Service-Learning Frequently Asked Questions

Maryland’s Service-Learning Graduation Requirement


What is service-learning?

Service-learning is an instructional strategy that combines meaningful service to the community with curriculum-based learning. Students improve their academic and civic skills by applying what they learn in school to the real world. Students then reflect on their experiences to reinforce the link between their service and their learning. 

Service-learning is a form of civic education that provides student with opportunities to explore what it means to be an active, engaged citizen. 

For more information, see: 

I’m new to Maryland. What do I/my child need to do to meet the service-learning graduation requirement? 

Each school system in Maryland designs a service-learning program that best meets the needs of its students and local community. There is a designated service-learning contact person in each system who oversees the program. There is also a Service-Learning Implementation Plan created by every school system which outlines exactly how students will meet the requirement in that system. 

To find out information about your specific school system, visit here and select your system.

How many hours of service do I/my child need to earn in order to fulfill the service-learning graduation requirement?

Maryland students must engage in 75 hours of service-learning at a minimum in order to receive a Maryland State High School Diploma. Check with the local school system in which you/your child is enrolled for specific information on how service-learning hours are earned and recorded in that system by clicking here and selecting the appropriate system.

For additional information on the graduation requirement in general, visit:

I/my child attend(s) a private school in Maryland, so what is the requirement for service-learning for private schools?

Students enrolled in private schools in Maryland do not receive a Maryland Public School diploma and are not required to complete the Maryland Public School service-learning graduation requirement.  
Many private schools have created requirements for students to engage with the community and participate in service projects. Please check with your private school for details.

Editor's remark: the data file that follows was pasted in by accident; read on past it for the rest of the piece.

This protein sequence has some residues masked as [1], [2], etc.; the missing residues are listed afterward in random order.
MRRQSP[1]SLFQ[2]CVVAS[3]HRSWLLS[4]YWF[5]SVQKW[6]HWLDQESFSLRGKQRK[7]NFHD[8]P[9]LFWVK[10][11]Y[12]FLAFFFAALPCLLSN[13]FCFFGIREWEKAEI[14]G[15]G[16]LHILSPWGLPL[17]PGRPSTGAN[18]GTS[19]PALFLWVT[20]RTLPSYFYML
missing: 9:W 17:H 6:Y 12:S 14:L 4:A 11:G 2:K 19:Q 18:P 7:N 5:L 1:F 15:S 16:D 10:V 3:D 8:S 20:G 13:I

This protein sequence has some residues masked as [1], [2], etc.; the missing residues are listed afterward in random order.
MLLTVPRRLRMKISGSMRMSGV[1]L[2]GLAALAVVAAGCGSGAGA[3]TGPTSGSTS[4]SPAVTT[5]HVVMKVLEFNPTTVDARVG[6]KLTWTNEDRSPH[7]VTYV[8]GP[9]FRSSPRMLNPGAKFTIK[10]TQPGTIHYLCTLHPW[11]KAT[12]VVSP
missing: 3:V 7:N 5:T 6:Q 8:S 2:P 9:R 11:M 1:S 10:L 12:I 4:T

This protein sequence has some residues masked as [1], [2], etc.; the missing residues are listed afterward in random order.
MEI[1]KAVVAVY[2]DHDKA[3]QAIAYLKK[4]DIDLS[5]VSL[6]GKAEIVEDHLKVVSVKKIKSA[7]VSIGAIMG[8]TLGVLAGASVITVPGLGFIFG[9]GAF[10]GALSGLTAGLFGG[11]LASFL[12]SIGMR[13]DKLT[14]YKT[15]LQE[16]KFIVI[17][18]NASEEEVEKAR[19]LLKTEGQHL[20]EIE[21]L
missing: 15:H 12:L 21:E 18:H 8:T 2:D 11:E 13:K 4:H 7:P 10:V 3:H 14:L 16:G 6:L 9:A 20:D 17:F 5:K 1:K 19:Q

For more information, visit here.

I/my child attend(s) attends Home School in Maryland, so what is the requirement for service-learning for Home Schooled students?

Students who are participating in Maryland Home Instruction are not required to meet the Maryland graduation requirement of engaging in at least 75 hours of service-learning. 

For more information, visit here.

I/my child attend(s) a charter school in Maryland, so what is the requirement for service-learning for charter schools?

Maryland Charter School students obtain Maryland Public School diplomas upon successful completion of all Maryland graduation requirements.  The charter school in which students are enrolled should have a plan in place for helping students meet the 75 hour service-learning graduation requirement. Please check with your charter school for details.

For more information, visit here.

There are service-learning hours on my report card/my child’s report card. I’m not sure how those hours were earned as no service projects were performed in the community after school. Why are those hours showing up?

Many service-learning projects are incorporated into classes during the school day as a form of experiential and civic education. These projects meet existing curriculum goals and objectives while allowing students to apply the academic knowledge they are learning to the real world.

For example, in a science class where students are studying the environment they will design service projects that address an area of environmental need specific to their community such as creating a rain garden or stream buffer zone, raising oysters or terrapins to release in the wild, growing bay grasses in their classrooms and planting them where needed, removing invasive species and replacing them with native plants, implementing strategies to reduce plastic waste and conserve energy, etc.
 
Each school system in Maryland designs a service-learning program that best meets the needs of its students and local community. There is a designated service-learning contact person in each system who oversees the program. There is also a Service-Learning Implementation Plan created by every school system which outlines exactly how students will meet the requirement in that system. 

To find out information about your specific school system, visit here and select your system.